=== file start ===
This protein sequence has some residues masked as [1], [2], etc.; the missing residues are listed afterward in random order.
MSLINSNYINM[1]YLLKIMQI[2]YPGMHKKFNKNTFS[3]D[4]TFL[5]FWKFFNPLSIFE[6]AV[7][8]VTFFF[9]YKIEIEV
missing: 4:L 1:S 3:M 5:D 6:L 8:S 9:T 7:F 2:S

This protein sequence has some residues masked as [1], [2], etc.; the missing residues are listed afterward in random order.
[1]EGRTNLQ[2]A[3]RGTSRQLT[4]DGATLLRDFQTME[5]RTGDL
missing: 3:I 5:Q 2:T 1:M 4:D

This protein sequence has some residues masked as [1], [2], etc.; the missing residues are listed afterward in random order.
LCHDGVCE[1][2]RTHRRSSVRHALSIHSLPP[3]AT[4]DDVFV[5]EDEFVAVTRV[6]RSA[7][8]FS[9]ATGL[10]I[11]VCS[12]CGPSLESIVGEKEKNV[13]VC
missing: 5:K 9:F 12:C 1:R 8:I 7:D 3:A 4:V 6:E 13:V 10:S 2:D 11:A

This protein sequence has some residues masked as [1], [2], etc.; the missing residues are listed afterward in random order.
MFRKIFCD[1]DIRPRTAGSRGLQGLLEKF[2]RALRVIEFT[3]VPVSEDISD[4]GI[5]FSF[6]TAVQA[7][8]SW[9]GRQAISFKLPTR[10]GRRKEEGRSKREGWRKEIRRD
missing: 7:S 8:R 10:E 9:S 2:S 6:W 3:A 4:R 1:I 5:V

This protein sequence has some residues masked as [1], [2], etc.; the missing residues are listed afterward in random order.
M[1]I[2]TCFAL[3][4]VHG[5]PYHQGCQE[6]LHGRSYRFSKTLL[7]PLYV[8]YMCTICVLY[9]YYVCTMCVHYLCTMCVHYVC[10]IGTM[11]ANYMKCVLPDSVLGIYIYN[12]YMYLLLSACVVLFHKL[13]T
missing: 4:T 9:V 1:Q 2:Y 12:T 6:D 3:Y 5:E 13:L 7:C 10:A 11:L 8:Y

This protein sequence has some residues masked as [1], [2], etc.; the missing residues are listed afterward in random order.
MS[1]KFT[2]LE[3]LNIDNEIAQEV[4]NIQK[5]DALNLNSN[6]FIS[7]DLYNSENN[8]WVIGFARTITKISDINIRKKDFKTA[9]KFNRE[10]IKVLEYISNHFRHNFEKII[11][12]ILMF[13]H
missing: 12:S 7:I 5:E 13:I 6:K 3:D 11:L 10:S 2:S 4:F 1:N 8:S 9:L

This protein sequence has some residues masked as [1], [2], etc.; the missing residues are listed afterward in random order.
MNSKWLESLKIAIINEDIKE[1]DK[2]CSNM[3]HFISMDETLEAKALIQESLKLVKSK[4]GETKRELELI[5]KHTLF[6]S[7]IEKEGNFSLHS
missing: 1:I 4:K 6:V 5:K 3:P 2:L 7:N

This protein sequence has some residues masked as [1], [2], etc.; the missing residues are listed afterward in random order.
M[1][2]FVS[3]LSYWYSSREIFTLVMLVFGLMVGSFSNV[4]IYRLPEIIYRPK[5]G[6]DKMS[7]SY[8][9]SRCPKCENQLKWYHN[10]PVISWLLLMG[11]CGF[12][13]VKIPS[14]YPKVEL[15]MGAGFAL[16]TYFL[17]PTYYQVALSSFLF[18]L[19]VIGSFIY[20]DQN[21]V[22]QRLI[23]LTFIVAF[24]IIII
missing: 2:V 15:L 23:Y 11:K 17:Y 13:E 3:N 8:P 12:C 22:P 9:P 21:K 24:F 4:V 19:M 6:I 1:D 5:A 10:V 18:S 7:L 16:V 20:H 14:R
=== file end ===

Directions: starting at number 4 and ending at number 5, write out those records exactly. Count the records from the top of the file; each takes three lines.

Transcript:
This protein sequence has some residues masked as [1], [2], etc.; the missing residues are listed afterward in random order.
MFRKIFCD[1]DIRPRTAGSRGLQGLLEKF[2]RALRVIEFT[3]VPVSEDISD[4]GI[5]FSF[6]TAVQA[7][8]SW[9]GRQAISFKLPTR[10]GRRKEEGRSKREGWRKEIRRD
missing: 7:S 8:R 10:E 9:S 2:S 6:W 3:A 4:R 1:I 5:V

This protein sequence has some residues masked as [1], [2], etc.; the missing residues are listed afterward in random order.
M[1]I[2]TCFAL[3][4]VHG[5]PYHQGCQE[6]LHGRSYRFSKTLL[7]PLYV[8]YMCTICVLY[9]YYVCTMCVHYLCTMCVHYVC[10]IGTM[11]ANYMKCVLPDSVLGIYIYN[12]YMYLLLSACVVLFHKL[13]T
missing: 4:T 9:V 1:Q 2:Y 12:T 6:D 3:Y 5:E 13:L 7:C 10:A 11:L 8:Y